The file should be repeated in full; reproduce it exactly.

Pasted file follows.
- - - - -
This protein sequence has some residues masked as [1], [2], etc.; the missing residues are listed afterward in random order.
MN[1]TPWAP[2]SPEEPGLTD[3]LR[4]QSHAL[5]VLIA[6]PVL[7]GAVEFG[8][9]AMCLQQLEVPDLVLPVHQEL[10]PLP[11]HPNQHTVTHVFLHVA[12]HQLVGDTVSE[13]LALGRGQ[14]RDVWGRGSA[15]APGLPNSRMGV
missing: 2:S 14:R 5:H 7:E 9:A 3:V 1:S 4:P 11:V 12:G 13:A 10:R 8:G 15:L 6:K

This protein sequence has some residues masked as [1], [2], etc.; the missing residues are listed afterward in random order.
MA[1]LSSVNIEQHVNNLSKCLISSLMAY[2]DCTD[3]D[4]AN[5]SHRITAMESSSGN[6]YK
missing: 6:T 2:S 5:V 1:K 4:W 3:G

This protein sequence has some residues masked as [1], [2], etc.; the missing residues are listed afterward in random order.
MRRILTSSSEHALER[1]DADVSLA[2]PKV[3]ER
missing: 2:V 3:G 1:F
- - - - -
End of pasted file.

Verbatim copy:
This protein sequence has some residues masked as [1], [2], etc.; the missing residues are listed afterward in random order.
MN[1]TPWAP[2]SPEEPGLTD[3]LR[4]QSHAL[5]VLIA[6]PVL[7]GAVEFG[8][9]AMCLQQLEVPDLVLPVHQEL[10]PLP[11]HPNQHTVTHVFLHVA[12]HQLVGDTVSE[13]LALGRGQ[14]RDVWGRGSA[15]APGLPNSRMGV
missing: 2:S 14:R 5:H 7:E 9:A 3:V 1:S 4:P 11:V 12:G 13:A 10:R 8:G 15:L 6:K

This protein sequence has some residues masked as [1], [2], etc.; the missing residues are listed afterward in random order.
MA[1]LSSVNIEQHVNNLSKCLISSLMAY[2]DCTD[3]D[4]AN[5]SHRITAMESSSGN[6]YK
missing: 6:T 2:S 5:V 1:K 4:W 3:G

This protein sequence has some residues masked as [1], [2], etc.; the missing residues are listed afterward in random order.
MRRILTSSSEHALER[1]DADVSLA[2]PKV[3]ER
missing: 2:V 3:G 1:F